Sunday, November 5, 2017

Sunday Reading: Asian Americans in the Legal Profession

via NPR

This story is a few months old now, another one of those serious topics that linger in my queue of drafts for weeks and weeks while I gather my thoughts. Things aren't excellent for Asian Americans in the legal profession (first link), which I always knew, but hadn't previously seen much comprehensive documentation for. We're extremely well-represented in law schools and the junior echelons of the field, but quite underrepresented at the higher levels. California Supreme Court Justice Goodwin Liu and a few students at Yale recently published a very comprehensive report explaining that. None of the statistics are at all surprising, even for someone barely two years in to their legal career, but it's good to see it all gathered in one place.

Of particular relevance to me, and this also goes to diversity problems affecting all other minority groups, not just Asian Americans, was the discussion of clerkships starting page 12. White students are 58.2% of the graduates from top 30 law schools, but obtain a whopping 82.4% of federal clerkships, an almost necessary prerequisite to many important and highly influential legal jobs (think academia, the judiciary, and federal prosecution, among others).

A federal clerkship is, from firsthand experience, also a job that comes with massive financial opportunity costs, at least for those who would otherwise be going into biglaw. Just by choosing to do one, I was basically guaranteed to lose two year-end bonuses entirely, passed up a year of biglaw salary to take a large paycut, and needed to postpone refinancing my massive (despite a half tuition scholarship) student loans for at least an extra year, which probably cost me nearly $10,000 on its own, just in that one year. All that is somewhat offset by the prospect of a clerkship bonus upon returning to biglaw, but that covers maybe half at most. Nonetheless, I'd happily do it all over again, though probably would still grouse about the financial implications. I absolutely wouldn't have my current, wonderful job if I hadn't clerked. I expect that my clerkship will also be an integral component to getting future "dream jobs." Yet there's no getting around how one can only make that choice from a place of financial privilege. It is a staggeringly expensive choice.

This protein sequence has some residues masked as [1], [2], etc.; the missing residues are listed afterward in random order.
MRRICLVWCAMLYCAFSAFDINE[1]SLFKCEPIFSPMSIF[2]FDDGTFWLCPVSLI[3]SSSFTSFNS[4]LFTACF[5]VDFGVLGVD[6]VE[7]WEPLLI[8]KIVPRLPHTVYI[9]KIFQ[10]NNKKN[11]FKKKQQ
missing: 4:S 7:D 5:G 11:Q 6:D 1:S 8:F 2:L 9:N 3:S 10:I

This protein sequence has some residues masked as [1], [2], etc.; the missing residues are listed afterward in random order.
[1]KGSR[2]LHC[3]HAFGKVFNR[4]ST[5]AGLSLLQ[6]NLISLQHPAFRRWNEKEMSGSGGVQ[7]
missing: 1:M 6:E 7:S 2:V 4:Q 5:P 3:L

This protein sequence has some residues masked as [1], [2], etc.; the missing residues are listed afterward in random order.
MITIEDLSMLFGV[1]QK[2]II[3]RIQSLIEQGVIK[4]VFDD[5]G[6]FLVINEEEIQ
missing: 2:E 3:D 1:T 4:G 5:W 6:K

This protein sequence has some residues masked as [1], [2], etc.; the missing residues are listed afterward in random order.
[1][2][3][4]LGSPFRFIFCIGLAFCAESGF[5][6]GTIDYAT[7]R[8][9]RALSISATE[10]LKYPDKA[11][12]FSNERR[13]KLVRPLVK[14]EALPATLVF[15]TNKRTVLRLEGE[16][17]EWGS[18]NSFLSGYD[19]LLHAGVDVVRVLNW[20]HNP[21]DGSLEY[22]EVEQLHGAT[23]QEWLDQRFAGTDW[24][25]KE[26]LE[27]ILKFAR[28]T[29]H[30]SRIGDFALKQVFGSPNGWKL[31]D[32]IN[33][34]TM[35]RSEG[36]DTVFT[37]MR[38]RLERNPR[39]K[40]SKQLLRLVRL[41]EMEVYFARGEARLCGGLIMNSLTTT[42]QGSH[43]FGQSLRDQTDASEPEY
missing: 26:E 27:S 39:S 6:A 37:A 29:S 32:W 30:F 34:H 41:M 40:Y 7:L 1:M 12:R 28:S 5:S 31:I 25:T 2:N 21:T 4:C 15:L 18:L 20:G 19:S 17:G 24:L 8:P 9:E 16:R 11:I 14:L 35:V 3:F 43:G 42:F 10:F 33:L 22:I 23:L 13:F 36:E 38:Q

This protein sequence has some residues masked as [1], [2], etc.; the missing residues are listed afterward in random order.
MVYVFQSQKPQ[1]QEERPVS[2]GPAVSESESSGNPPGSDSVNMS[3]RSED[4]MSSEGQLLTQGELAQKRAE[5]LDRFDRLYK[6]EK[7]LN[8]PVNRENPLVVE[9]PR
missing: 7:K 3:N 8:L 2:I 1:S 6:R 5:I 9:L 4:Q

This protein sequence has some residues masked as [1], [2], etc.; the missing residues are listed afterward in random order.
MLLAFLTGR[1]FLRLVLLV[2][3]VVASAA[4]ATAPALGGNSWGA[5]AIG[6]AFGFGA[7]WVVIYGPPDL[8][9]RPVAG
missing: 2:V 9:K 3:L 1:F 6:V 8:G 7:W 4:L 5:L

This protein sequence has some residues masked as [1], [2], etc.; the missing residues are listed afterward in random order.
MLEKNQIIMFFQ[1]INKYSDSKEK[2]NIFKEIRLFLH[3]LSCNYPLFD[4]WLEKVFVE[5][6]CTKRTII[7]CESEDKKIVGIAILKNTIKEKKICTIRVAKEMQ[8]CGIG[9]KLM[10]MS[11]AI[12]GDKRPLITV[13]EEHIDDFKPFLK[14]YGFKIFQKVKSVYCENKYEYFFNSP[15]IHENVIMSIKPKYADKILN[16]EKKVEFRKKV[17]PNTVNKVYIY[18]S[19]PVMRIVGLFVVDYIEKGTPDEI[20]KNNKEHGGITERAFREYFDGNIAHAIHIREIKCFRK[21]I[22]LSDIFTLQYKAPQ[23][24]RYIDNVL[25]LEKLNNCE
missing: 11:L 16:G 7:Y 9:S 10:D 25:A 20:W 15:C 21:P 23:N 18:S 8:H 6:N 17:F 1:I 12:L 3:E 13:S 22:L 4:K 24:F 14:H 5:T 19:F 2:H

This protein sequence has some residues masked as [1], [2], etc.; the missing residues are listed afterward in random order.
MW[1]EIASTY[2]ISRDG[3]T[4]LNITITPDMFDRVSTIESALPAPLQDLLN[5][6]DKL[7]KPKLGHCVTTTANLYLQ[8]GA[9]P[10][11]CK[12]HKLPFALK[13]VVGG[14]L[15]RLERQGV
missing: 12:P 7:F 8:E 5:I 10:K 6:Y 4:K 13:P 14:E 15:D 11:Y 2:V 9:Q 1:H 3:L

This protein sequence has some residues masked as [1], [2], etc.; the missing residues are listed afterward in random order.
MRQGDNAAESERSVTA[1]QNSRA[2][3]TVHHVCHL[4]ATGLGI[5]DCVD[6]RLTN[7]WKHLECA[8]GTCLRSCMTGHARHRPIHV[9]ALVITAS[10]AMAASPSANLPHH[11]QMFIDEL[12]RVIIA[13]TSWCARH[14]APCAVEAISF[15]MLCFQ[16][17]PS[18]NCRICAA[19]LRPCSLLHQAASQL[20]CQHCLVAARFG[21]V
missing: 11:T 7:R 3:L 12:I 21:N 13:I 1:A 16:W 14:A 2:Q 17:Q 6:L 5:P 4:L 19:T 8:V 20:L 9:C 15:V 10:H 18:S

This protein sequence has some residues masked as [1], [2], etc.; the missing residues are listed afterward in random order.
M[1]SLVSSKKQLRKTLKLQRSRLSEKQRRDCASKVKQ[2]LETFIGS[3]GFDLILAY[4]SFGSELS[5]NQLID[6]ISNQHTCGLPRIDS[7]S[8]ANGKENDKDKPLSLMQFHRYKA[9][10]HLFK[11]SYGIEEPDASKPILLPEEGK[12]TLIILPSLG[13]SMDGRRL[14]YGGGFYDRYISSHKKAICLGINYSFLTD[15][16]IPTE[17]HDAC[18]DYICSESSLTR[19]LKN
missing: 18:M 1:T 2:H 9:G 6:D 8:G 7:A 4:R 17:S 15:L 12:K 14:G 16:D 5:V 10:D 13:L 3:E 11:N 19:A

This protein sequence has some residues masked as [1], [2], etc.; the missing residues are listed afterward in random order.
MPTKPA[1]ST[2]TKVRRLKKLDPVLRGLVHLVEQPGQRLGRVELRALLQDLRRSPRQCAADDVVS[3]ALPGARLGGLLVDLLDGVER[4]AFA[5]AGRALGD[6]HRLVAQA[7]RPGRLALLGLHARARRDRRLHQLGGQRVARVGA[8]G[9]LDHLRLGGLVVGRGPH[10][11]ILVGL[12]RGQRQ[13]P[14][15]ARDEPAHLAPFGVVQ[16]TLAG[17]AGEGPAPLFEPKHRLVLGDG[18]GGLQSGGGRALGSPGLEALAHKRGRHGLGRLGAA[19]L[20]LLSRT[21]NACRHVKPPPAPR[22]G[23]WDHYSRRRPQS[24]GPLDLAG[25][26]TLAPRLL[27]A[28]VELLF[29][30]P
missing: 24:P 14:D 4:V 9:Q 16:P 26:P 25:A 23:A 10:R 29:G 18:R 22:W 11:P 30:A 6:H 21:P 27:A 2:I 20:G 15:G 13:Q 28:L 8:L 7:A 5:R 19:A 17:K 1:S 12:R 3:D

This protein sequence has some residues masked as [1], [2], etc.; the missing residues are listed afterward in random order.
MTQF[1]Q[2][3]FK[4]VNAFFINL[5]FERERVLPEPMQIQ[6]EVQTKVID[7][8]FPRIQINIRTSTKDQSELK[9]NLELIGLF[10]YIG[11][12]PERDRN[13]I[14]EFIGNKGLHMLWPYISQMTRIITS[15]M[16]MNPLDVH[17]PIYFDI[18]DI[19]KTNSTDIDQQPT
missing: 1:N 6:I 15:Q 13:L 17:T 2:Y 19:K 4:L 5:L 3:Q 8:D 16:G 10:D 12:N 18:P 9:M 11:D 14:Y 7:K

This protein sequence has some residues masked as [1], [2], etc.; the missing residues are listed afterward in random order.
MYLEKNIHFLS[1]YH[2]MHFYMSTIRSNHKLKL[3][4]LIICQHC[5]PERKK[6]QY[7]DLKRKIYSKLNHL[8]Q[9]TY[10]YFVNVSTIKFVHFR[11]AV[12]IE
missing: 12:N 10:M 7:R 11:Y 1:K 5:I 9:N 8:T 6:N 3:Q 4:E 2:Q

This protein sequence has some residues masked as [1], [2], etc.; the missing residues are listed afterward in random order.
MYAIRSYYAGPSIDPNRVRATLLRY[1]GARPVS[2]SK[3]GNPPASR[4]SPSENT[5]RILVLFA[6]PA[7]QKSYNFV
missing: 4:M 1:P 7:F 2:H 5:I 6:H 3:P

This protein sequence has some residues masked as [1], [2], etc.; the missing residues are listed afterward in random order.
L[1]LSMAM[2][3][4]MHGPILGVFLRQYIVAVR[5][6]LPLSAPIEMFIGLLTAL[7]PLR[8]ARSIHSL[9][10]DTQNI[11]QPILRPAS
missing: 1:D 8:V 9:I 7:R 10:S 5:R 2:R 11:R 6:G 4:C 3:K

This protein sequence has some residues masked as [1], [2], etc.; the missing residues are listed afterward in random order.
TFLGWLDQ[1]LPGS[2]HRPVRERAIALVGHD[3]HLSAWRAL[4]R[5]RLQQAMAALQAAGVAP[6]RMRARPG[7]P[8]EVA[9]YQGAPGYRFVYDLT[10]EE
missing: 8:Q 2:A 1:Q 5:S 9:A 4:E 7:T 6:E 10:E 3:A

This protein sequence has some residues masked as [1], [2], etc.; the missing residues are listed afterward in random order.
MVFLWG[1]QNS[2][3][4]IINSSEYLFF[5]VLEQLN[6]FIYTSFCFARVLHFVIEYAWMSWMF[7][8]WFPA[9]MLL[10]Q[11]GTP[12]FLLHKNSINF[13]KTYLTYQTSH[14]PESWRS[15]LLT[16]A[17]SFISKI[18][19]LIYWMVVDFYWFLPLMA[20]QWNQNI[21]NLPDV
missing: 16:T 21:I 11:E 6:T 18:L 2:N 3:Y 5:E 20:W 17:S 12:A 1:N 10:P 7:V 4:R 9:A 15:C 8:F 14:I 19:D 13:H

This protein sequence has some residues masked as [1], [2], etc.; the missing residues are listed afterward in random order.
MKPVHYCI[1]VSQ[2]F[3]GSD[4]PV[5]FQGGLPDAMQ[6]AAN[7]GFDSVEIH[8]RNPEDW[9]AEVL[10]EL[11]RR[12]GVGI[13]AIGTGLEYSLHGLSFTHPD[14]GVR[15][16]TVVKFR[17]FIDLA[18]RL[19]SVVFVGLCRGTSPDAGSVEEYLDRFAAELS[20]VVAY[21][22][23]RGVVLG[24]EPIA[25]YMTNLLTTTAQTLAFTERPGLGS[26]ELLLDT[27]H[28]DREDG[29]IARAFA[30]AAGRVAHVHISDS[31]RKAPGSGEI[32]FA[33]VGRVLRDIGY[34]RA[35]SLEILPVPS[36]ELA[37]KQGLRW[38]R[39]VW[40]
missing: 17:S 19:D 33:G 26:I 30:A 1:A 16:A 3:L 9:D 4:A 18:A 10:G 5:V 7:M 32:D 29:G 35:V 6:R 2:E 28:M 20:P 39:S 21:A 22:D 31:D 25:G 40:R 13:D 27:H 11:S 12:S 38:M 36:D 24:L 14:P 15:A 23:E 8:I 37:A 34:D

Then there was Justice Liu's recent follow-up (click first link), which also discussed another, more recent, relevant study. Of particular relevance was an anecdote that I (and too many of my friends) could relate to:
There is a little bit [of a] paternalistic attitude towards women,” reported one Asian-American woman litigator in the AJD study. “You can either be relegated to the role of being sort of a submissive little worker bee or, if you’re more assertive, and I'm definitely more on the assertive side, I feel that sometimes I scare the guys a bit.”
I may discuss this with more specificity someday in the future, but well, I know that feeling all too well. This isn't something that has yet, to my knowledge, obviously affected my career advancement , but I've often found that colleagues and law school classmates get confused on the rare occasions when I speak up in a noteworthy way (when doing a mock trial exercise during my firm's summer program, a male colleague was horrified and scandalized by my very standard performance, "you turned mean" he'd hissed at me under his breath, shaking his head - excuse me?), or when I disclose something that's against stereotype, including that I had bad grades for much of high school and undergrad (people have straight up told me "no, you didn't" - you have no way of knowing that, jerkface).

Even in as cosmopolitan and diverse a city as NYC, among a set of professionals quite well-versed in anti-discrimination law, discrimination, and implicit bias, is often apparent. Interviewers compliment natively born Asian-American job candidates on their English. Colleagues mix up different Asian-American attorneys who don't look at all alike, are of different seniorities, and work on entirely different projects. During a recruiting lunch, where everyone should be on their best behavior, a white partner awkwardly and repeatedly, out of nowhere, directs and redirects the conversation to topics such as their impressions of how annoying it is to go to Beijing and how "ABCs" (American-born Chinese) differ from those born elsewhere, at a table with several Asian-American juniors and summers. Two of those three things have happened to me personally in biglaw, and I wasn't there long. Oh, and much like when I was a summer, minorities and women always got noticeably less substantive work and fewer opportunities than certain other demographics.

Anyway, I recommend the report, it's very interesting, and there are a few odd new trends brewing. Among other things, Asian American enrollment in law school has dropped precipitously since the 2008 recession, more than for any other group. Diversity issues, for all minority groups, in law generally, and clerkships in particular, are near and dear to my heart, so I probably can't help returning to these topics again at some future date. 

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